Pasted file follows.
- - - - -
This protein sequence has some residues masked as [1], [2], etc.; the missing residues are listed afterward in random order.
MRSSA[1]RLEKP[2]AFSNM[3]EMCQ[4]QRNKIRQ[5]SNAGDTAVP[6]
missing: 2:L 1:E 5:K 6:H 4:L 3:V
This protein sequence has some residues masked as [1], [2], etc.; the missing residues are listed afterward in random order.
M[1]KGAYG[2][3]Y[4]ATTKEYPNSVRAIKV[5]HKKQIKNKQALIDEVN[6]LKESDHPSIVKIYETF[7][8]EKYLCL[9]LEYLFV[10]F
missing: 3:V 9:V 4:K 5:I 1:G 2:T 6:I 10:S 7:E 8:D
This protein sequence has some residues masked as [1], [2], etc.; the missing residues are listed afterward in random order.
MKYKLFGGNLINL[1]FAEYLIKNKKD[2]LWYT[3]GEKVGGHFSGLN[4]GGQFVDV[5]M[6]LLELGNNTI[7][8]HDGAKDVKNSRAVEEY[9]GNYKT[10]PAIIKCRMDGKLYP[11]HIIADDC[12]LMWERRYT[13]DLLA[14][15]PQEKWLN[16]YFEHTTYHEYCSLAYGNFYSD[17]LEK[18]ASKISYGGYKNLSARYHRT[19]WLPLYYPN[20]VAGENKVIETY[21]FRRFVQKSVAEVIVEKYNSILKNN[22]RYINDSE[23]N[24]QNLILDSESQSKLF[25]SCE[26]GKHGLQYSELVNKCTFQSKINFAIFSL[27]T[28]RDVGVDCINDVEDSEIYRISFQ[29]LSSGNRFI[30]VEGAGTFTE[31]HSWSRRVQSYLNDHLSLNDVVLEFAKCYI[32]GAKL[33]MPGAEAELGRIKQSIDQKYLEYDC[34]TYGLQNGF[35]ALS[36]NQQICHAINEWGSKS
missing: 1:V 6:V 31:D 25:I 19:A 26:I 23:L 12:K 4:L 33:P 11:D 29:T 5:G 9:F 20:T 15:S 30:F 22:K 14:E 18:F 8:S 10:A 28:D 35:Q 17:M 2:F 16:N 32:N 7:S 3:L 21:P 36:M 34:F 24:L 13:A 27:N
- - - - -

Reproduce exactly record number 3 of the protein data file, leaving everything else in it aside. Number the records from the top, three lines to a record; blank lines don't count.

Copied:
This protein sequence has some residues masked as [1], [2], etc.; the missing residues are listed afterward in random order.
MKYKLFGGNLINL[1]FAEYLIKNKKD[2]LWYT[3]GEKVGGHFSGLN[4]GGQFVDV[5]M[6]LLELGNNTI[7][8]HDGAKDVKNSRAVEEY[9]GNYKT[10]PAIIKCRMDGKLYP[11]HIIADDC[12]LMWERRYT[13]DLLA[14][15]PQEKWLN[16]YFEHTTYHEYCSLAYGNFYSD[17]LEK[18]ASKISYGGYKNLSARYHRT[19]WLPLYYPN[20]VAGENKVIETY[21]FRRFVQKSVAEVIVEKYNSILKNN[22]RYINDSE[23]N[24]QNLILDSESQSKLF[25]SCE[26]GKHGLQYSELVNKCTFQSKINFAIFSL[27]T[28]RDVGVDCINDVEDSEIYRISFQ[29]LSSGNRFI[30]VEGAGTFTE[31]HSWSRRVQSYLNDHLSLNDVVLEFAKCYI[32]GAKL[33]MPGAEAELGRIKQSIDQKYLEYDC[34]TYGLQNGF[35]ALS[36]NQQICHAINEWGSKS
missing: 1:V 6:V 31:D 25:I 19:A 26:I 23:L 12:K 4:L 33:P 11:D 29:T 5:G 9:F 20:T 15:S 30:F 22:K 14:E 18:F 8:S 10:A 28:D 35:Q 17:M 2:F 16:N 32:N 7:S 3:L 21:P 36:M 34:F 24:L 13:A 27:N